Protect people from unscrupulous solicitations - Rep. Sato
There's a proposed law in Congress which seeks to protect the general public from unscrupulous persons soliciting funds for questionable purposes.
"While giving and sharing are virtues to emulate, there are also people who take advantage of people's open-heartedness to pursue selfish personal interests," Rep. Josephine Ramirez Sato lamented.
Rep. Sato is author of HB 3225, to be known as "The Public Solicitation Act of 2013", which would establish the standards and guidelines for organization, agencies, groups and individuals undertaking such solicitation activities.
Public solicitation under the proposed Act refers to any activity or project intended to generate funds, goods, or other assistance from the public sectors for charitable and/or public welfare purposes.
Public welfare purposes refer to activities or projects relative to health, education, peace, social welfare and protection, environmental safety, rights, security and safety or citizens and similar circumstances or conditions.
HB 3225, referred to the House Committee on Social Services chaired by Rep. Arturo Robes, aims to strengthen the system of granting permits and/or authorization to solicit funds and/or donations from the public for charitable, social and public welfare purposes. Permits shall be granted by the DSWD and its provincial, City and municipal branches.
"It is also the intention of this bill to ensure that solicited funds are properly utilized according to its intended purposes and given to its rightful beneficiaries," Sato stressed.
Section 3 of HB 3225 provides: "This Act shall apply to all National Government Agencies (NGAs), Government Owned and Controlled Corporations (GOCCs), State Colleges/Universities, Local Government Units (LGUs) and other government agencies; Non-Government Organizations (NGOs) including faith-based people's organization and civil society organizations, associations, branch organization operating in the Philippines which are partly or fully financed with funds solicited from or contributed by the public or private sectors for charitable or public welfare purposes/s."
The measure, however, exempts from its coverage organizations and agencies created by laws or charters that specifically confer authority on these organizations and agencies to solicit or conduct fund campaign for charitable or public welfare purposes.
"Provided, that the DSWD, PSWDO and C/MSWDO shall have the authority to monitor their activities and to require these organizations and agencies to submit but not limited to specific documents which, among others, include: a) audited fund utilization report of its collections, income and expenditures and other financial documents; b) lists of donors and their corresponding addresses and contact numbers; c) list of beneficiaries with their corresponding signatures, addresses and contact numbers and amount or types of assistance extended; and d) list of projects completed, location and cost with complete documentations on the project e.g. pictures, videos and testimonies of beneficiaries."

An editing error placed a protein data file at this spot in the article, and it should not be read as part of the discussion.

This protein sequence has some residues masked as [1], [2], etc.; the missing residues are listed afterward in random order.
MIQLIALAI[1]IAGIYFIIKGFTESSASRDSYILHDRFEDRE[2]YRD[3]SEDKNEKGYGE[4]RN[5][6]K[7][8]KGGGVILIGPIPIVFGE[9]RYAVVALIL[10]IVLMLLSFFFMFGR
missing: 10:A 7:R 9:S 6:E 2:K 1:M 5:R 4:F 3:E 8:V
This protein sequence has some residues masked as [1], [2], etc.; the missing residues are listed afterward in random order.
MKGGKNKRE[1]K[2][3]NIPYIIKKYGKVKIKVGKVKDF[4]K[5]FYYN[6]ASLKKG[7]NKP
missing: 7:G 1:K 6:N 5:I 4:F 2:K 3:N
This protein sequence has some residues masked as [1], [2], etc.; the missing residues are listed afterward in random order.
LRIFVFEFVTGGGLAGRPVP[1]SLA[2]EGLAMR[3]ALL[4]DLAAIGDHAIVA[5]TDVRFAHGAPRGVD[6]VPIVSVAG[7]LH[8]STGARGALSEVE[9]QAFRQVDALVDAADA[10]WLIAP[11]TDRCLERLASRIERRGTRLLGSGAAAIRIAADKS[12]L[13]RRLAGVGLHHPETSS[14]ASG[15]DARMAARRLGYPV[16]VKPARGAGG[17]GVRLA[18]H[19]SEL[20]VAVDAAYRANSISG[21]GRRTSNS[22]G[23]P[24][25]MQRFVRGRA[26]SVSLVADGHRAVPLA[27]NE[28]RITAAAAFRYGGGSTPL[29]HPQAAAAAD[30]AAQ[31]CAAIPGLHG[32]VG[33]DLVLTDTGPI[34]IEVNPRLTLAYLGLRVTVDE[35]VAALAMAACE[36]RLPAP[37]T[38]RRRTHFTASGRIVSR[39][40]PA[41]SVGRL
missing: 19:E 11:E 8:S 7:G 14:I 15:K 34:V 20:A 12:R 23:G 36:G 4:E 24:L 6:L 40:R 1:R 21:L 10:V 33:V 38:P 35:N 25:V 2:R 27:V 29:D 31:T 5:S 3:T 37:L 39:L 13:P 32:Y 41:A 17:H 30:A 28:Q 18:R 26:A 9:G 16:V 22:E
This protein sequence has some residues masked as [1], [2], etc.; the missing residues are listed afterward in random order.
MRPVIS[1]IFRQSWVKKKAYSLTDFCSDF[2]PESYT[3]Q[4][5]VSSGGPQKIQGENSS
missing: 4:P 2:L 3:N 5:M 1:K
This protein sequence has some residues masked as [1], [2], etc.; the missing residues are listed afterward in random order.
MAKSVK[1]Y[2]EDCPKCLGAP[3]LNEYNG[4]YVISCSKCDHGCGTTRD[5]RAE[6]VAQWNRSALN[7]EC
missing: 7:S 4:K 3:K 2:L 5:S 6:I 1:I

The DSWD may also require other documents in order to make assessment of performance of the organization and agency, the bill provides. PSWDO means Provincial Social Welfare and Development Office, while C/MSWDO stands for City/Municipal Social Welfare and Development Office.
Also exempted from application of solicitation permit are carolling during Christmas season as a form of solicitation and the solicitation within the church/mosque or building for religious purposes or Christian/Muslim worship.
"However, approval of the concerned PSWDO or C/MSWDO that has jurisdiction over the areas, must be first obtained prior the solicitation activities for religious purposes that are to be conducted outside the peripheral of the Christian/Muslim worship," HB 3225 states.
The bill provides for prohibited acts, filing and handling of complaints and corresponding penalties for violations. Penalties include imprisonment ranging from not less than one year but not more than three years and fines not less than P100,000 but not more than P500,000 or both at the discretion of the court.
Furthermore, for the first offense there shall be revocation of solicitation permit and no permit shall be granted for two years from date of violation. For the second offense, violator shall be banned permanently from conducting solicitation activities and its registration or license to operate as an organization or agency shall be cancelled and revoked permanently.
SOURCE: Media Relations Service, Public Relations and Information Bureau
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